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September 21, 2000

Mr. Scott Gibson
Enforcement Attorney
Texas Board of Architectural Examiners
P.O. Box 12337
Austin, Texas 78711-2337

OR2000-3651

Dear Mr. Gibson:

You ask whether certain information is subject to required public disclosure under chapter 552 of the Government Code. Your request was assigned ID# 140865.

The Texas Board of Architectural Examiners (the "board") received a request for the name of a person who filed a complaint with the board. You claim that the requested information is protected under the informer's privilege and is therefore excepted from disclosure under section 552.101 of the Government Code. We have considered the exception you claim and reviewed the submitted information.

Section 552.101 of the Government Code excepts from disclosure "information considered to be confidential by law, either constitutional, statutory, or by judicial decision." Gov't Code 552.101. Texas courts have recognized the validity of the informer's privilege, which protects the identities of individuals who report violations of statutes to the police or similar law-enforcement agencies, as well as those who report violations of statutes with civil or criminal penalties to "administrative officials having a duty of inspection or of law enforcement within their particular spheres." Open Records Decision No. 279 at 2 (1981) (citing Wigmore, Evidence, 2374, at 767 (McNaughton rev. ed. 1961)); see Aguilar v. State, 444 S.W.2d 935, 937 (Tex. Crim. App. 1969). The report must be of a violation of a criminal or civil statute. See Open Records Decision Nos. 582 at 2 (1990), 515 at 4-5 (1988). The privilege excepts the informer's statement only to the extent necessary to protect that informer's identity. Open Records Decision No. 549 at 5 (1990).

Here, the informer reported a potential violation of article 249a, section 13 of the Texas Civil Statutes to the board. See V.T.C.S. art. 249a, 3(d), 13(a). Violation of article 249a, section 13 carries with it a pecuniary penalty enforceable by the board. Id. Therefore, we find the informer's identity is privileged and the board may withhold the identifying information of the informer from the requestor. See generally Open Records Decision No. 156 (1977) (name of person who makes complaint about another individual to city's animal control division is excepted from disclosure by informer's privilege so long as information furnished discloses potential violation of state law).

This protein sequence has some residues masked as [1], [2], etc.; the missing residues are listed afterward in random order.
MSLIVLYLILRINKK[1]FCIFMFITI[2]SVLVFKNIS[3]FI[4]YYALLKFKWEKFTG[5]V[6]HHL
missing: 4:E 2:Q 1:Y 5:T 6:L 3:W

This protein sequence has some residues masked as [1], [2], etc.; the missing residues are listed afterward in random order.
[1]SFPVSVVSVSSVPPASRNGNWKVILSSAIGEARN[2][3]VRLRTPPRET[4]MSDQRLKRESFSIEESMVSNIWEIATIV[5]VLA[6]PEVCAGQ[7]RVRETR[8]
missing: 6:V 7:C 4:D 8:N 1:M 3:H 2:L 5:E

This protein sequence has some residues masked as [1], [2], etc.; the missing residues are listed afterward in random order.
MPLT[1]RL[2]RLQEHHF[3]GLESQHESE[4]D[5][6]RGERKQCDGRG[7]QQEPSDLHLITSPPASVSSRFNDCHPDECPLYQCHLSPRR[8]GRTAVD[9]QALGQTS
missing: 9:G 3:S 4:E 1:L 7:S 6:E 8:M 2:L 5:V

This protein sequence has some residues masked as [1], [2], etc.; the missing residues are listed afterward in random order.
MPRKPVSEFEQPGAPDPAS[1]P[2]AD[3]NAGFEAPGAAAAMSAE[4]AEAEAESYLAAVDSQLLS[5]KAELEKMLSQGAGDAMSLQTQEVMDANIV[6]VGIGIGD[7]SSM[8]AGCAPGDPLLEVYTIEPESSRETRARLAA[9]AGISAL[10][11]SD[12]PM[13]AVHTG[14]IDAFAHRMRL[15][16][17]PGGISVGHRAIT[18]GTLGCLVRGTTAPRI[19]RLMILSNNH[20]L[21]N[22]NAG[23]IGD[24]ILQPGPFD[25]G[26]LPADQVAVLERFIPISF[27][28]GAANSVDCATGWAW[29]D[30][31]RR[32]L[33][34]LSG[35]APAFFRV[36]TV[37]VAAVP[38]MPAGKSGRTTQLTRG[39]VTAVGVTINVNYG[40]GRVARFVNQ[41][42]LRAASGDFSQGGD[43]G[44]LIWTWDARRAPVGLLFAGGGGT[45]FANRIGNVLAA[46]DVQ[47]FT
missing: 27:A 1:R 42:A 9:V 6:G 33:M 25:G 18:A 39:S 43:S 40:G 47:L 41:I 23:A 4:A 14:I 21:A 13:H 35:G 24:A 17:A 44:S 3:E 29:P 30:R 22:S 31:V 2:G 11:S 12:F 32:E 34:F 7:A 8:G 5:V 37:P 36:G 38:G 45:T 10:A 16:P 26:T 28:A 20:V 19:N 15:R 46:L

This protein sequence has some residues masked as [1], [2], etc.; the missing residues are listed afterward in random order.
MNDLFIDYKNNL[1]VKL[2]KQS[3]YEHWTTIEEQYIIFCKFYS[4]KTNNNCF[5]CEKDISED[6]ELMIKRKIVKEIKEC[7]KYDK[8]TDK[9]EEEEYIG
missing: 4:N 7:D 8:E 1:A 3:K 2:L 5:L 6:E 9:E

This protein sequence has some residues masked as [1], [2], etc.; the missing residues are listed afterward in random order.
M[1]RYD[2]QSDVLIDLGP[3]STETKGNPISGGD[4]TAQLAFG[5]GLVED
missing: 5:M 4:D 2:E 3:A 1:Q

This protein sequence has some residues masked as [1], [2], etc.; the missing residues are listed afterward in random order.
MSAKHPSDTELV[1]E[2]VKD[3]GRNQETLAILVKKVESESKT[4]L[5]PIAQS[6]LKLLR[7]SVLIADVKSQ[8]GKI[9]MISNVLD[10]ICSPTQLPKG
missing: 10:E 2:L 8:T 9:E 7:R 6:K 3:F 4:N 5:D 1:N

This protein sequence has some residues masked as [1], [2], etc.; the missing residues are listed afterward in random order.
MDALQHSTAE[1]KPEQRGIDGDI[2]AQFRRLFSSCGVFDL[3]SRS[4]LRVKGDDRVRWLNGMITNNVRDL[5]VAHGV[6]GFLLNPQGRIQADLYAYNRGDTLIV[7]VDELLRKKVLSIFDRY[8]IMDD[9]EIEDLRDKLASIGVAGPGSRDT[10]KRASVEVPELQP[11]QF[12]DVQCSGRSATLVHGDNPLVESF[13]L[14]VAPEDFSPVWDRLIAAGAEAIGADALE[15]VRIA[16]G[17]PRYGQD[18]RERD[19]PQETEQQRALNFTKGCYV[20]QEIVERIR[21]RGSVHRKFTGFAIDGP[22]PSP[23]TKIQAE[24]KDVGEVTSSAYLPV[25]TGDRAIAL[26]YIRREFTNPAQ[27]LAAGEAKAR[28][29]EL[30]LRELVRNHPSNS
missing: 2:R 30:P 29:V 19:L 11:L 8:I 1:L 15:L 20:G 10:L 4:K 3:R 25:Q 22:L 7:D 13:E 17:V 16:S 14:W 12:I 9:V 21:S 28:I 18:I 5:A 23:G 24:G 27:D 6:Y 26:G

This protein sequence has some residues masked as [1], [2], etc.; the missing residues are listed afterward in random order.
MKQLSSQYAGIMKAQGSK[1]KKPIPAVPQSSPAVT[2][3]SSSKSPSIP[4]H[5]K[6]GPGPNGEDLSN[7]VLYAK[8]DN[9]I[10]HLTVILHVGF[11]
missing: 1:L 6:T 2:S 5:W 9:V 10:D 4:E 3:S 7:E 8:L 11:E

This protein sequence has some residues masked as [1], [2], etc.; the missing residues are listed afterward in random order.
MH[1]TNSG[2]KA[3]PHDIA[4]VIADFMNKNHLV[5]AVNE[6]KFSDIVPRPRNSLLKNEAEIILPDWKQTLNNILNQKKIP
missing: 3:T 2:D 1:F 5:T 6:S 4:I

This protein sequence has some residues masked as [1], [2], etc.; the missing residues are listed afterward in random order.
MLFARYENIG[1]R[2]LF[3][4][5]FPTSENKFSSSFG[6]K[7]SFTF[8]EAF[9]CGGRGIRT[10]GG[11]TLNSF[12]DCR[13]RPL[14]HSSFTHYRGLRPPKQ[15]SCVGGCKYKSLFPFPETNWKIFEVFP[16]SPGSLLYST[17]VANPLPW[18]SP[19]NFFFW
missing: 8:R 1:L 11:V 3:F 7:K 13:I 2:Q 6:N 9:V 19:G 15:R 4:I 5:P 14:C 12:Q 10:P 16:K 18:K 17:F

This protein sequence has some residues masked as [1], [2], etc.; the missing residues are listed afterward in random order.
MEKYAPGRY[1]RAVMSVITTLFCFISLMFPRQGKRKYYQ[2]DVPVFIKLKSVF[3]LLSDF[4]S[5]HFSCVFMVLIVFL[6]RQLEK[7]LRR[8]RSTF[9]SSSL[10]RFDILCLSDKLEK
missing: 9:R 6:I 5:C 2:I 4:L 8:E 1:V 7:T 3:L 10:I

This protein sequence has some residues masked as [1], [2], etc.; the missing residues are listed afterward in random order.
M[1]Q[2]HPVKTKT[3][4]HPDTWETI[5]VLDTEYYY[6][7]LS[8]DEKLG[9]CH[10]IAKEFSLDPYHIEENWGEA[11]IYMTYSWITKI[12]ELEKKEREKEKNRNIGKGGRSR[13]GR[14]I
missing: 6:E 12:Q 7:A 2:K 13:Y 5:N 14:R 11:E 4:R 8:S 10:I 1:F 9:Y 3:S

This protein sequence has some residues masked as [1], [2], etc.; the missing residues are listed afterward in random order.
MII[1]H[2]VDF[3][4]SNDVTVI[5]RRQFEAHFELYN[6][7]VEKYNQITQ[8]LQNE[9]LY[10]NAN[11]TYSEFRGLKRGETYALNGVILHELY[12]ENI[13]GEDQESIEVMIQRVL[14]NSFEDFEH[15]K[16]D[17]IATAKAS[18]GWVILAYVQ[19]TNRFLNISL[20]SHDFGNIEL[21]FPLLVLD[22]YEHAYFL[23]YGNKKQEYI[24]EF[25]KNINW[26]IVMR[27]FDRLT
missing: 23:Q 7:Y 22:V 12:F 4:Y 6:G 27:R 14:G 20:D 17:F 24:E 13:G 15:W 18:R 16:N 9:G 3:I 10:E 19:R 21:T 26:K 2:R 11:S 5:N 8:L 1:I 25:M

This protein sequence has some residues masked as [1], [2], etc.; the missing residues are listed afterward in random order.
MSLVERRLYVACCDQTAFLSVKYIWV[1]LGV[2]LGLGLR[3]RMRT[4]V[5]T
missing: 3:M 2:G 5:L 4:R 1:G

This letter ruling is limited to the particular records at issue in this request and limited to the facts as presented to us; therefore, this ruling must not be relied upon as a previous determination regarding any other records or any other circumstances.

This ruling triggers important deadlines regarding the rights and responsibilities of the governmental body and of the requestor. For example, governmental bodies are prohibited from asking the attorney general to reconsider this ruling. Gov't Code 552.301(f). If the governmental body wants to challenge this ruling, the governmental body must appeal by filing suit in Travis County within 30 calendar days. Id. 552.324(b). In order to get the full benefit of such an appeal, the governmental body must file suit within 10 calendar days. Id. 552.353(b)(3), (c). If the governmental body does not appeal this ruling and the governmental body does not comply with it, then both the requestor and the attorney general have the right to file suit against the governmental body to enforce this ruling. Id. 552.321(a).

If this ruling requires the governmental body to release all or part of the requested information, the governmental body is responsible for taking the next step. Based on the statute, the attorney general expects that, within 10 calendar days of this ruling, the governmental body will do one of the following three things: 1) release the public records; 2) notify the requestor of the exact day, time, and place that copies of the records will be provided or that the records can be inspected; or 3) notify the requestor of the governmental body's intent to challenge this letter ruling in court. If the governmental body fails to do one of these three things within 10 calendar days of this ruling, then the requestor should report that failure to the attorney general's Open Government Hotline, toll free, at 877/673-6839. The requestor may also file a complaint with the district or county attorney. Id. 552.3215(e).

If this ruling requires or permits the governmental body to withhold all or some of the requested information, the requestor can appeal that decision by suing the governmental body. Id. 552.321(a); Texas Dep't of Pub. Safety v. Gilbreath, 842 S.W.2d 408, 411 (Tex. App.--Austin 1992, no writ).

Please remember that under the Act the release of information triggers certain procedures for costs and charges to the requestor. If records are released in compliance with this ruling, be sure that all charges for the information are at or below the legal amounts. Questions or complaints about over-charging must be directed to the General Services Commission at 512/475-2497.

If the governmental body, the requestor, or any other person has questions or comments about this ruling, they may contact our office. Although there is no statutory deadline for contacting us, the attorney general prefers to receive any comments within 10 calendar days of the date of this ruling.

Sincerely,

Nathan E. Bowden
Assistant Attorney General
Open Records Division

NEB/cwt

Ref: ID# 140865

Encl. Submitted documents

cc: Mr. Robert Ferkin
413 Saddlebrook Dr.
Garland, Texas 75044
(w/o enclosures)


 

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